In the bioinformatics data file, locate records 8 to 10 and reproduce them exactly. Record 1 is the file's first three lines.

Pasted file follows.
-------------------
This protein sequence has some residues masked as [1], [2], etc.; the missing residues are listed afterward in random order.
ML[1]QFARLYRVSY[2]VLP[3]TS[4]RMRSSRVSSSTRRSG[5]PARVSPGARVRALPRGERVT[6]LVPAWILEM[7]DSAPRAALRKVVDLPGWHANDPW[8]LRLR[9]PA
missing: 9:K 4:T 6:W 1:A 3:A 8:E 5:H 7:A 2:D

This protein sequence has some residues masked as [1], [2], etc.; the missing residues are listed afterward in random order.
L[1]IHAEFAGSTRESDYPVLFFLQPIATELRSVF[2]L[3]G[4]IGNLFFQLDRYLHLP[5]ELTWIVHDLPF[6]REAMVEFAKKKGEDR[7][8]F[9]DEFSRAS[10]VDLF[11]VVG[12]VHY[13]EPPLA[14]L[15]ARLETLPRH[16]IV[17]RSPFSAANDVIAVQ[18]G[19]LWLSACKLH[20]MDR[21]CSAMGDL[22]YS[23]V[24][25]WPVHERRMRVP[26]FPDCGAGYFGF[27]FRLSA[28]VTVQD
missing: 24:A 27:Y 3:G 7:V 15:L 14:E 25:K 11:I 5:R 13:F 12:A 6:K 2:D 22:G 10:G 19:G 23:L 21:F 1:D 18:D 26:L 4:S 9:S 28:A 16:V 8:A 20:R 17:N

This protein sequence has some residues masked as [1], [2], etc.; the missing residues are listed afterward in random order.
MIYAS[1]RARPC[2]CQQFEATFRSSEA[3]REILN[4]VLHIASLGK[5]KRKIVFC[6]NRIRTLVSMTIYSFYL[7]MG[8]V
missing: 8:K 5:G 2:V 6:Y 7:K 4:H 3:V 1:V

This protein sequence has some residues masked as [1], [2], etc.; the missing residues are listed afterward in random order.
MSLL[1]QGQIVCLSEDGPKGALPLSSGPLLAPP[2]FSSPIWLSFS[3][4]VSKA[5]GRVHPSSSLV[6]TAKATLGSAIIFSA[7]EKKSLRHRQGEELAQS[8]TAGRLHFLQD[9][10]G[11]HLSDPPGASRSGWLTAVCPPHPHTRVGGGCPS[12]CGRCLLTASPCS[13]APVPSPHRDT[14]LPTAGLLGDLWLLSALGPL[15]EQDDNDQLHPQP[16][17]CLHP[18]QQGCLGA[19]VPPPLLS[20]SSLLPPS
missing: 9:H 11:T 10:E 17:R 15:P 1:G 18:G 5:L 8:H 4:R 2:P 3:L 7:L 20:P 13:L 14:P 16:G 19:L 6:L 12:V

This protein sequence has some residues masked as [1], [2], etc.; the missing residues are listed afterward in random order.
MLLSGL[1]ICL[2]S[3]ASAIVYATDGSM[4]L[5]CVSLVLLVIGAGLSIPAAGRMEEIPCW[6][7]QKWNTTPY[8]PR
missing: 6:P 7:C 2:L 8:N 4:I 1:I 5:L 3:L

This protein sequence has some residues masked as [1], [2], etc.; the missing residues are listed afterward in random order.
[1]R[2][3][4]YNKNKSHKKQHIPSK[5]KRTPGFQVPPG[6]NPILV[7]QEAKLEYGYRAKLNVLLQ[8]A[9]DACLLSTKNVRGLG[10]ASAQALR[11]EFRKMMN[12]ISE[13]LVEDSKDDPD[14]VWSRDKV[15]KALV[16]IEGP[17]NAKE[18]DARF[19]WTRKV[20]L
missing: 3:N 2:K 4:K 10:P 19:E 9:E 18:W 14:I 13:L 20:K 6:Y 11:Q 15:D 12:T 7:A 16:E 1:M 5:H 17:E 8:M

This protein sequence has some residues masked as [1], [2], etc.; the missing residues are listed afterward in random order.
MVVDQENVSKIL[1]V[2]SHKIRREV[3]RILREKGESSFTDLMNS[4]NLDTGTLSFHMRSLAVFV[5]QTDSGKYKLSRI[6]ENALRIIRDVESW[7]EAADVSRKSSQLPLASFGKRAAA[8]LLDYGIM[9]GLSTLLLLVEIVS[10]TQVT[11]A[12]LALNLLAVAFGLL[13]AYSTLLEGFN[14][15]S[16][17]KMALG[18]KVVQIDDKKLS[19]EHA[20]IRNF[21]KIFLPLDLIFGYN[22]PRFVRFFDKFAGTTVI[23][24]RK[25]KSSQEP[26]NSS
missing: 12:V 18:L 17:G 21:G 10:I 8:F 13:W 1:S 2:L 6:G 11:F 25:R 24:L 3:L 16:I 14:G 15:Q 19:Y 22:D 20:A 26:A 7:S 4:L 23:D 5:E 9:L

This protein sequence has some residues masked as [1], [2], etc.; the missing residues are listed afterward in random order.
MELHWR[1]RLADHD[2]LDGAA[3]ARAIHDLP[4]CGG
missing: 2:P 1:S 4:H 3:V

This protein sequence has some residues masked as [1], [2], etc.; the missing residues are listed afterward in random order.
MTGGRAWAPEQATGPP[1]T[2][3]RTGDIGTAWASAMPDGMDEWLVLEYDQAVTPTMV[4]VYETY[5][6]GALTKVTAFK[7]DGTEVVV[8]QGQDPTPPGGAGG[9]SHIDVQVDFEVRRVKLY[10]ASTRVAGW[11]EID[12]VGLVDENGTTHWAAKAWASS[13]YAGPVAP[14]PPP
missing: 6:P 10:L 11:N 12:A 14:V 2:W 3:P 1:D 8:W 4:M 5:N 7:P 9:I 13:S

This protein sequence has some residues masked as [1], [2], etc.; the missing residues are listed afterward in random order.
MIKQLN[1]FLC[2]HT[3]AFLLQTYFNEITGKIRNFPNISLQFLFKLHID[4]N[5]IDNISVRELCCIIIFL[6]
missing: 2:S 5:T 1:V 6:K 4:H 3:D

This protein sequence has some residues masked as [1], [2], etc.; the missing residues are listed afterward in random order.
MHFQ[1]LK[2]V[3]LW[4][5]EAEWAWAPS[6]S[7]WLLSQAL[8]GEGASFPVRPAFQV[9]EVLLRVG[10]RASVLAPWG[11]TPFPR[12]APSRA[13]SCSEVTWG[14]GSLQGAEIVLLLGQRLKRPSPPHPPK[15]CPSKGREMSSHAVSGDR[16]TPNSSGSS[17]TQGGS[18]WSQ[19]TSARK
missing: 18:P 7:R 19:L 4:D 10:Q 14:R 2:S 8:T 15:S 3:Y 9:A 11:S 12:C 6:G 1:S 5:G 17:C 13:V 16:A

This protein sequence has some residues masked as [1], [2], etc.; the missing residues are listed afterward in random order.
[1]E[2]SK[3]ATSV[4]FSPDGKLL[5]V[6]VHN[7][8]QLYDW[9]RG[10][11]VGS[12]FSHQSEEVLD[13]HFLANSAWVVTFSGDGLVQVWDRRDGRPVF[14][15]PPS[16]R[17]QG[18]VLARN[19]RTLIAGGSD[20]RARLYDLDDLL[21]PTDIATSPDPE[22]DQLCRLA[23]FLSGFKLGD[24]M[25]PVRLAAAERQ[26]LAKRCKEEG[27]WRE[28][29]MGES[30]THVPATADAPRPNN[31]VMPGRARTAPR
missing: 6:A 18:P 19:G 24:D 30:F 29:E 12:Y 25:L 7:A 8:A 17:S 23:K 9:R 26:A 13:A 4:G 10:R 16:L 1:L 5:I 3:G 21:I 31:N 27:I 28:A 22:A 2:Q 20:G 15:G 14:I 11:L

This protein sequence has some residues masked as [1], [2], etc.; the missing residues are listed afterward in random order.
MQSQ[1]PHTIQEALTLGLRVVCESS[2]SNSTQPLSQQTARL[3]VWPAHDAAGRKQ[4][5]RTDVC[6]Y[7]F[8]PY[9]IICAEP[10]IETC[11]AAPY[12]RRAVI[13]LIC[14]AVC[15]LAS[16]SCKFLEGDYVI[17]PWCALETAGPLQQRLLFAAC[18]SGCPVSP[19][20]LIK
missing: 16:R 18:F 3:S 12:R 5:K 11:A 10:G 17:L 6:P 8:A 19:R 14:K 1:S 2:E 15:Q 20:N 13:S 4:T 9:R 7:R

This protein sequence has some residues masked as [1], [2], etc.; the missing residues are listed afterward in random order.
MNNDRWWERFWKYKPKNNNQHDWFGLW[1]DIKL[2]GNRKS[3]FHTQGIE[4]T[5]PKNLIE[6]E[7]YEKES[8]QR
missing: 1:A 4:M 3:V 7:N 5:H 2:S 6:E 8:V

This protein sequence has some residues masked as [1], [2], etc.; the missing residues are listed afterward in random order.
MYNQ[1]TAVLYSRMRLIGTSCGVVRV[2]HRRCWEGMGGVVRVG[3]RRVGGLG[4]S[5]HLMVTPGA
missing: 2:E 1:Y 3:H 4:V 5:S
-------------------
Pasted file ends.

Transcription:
This protein sequence has some residues masked as [1], [2], etc.; the missing residues are listed afterward in random order.
MELHWR[1]RLADHD[2]LDGAA[3]ARAIHDLP[4]CGG
missing: 2:P 1:S 4:H 3:V

This protein sequence has some residues masked as [1], [2], etc.; the missing residues are listed afterward in random order.
MTGGRAWAPEQATGPP[1]T[2][3]RTGDIGTAWASAMPDGMDEWLVLEYDQAVTPTMV[4]VYETY[5][6]GALTKVTAFK[7]DGTEVVV[8]QGQDPTPPGGAGG[9]SHIDVQVDFEVRRVKLY[10]ASTRVAGW[11]EID[12]VGLVDENGTTHWAAKAWASS[13]YAGPVAP[14]PPP
missing: 6:P 10:L 11:N 12:A 14:V 2:W 3:P 1:D 8:W 4:M 5:N 7:P 9:I 13:S

This protein sequence has some residues masked as [1], [2], etc.; the missing residues are listed afterward in random order.
MIKQLN[1]FLC[2]HT[3]AFLLQTYFNEITGKIRNFPNISLQFLFKLHID[4]N[5]IDNISVRELCCIIIFL[6]
missing: 2:S 5:T 1:V 6:K 4:H 3:D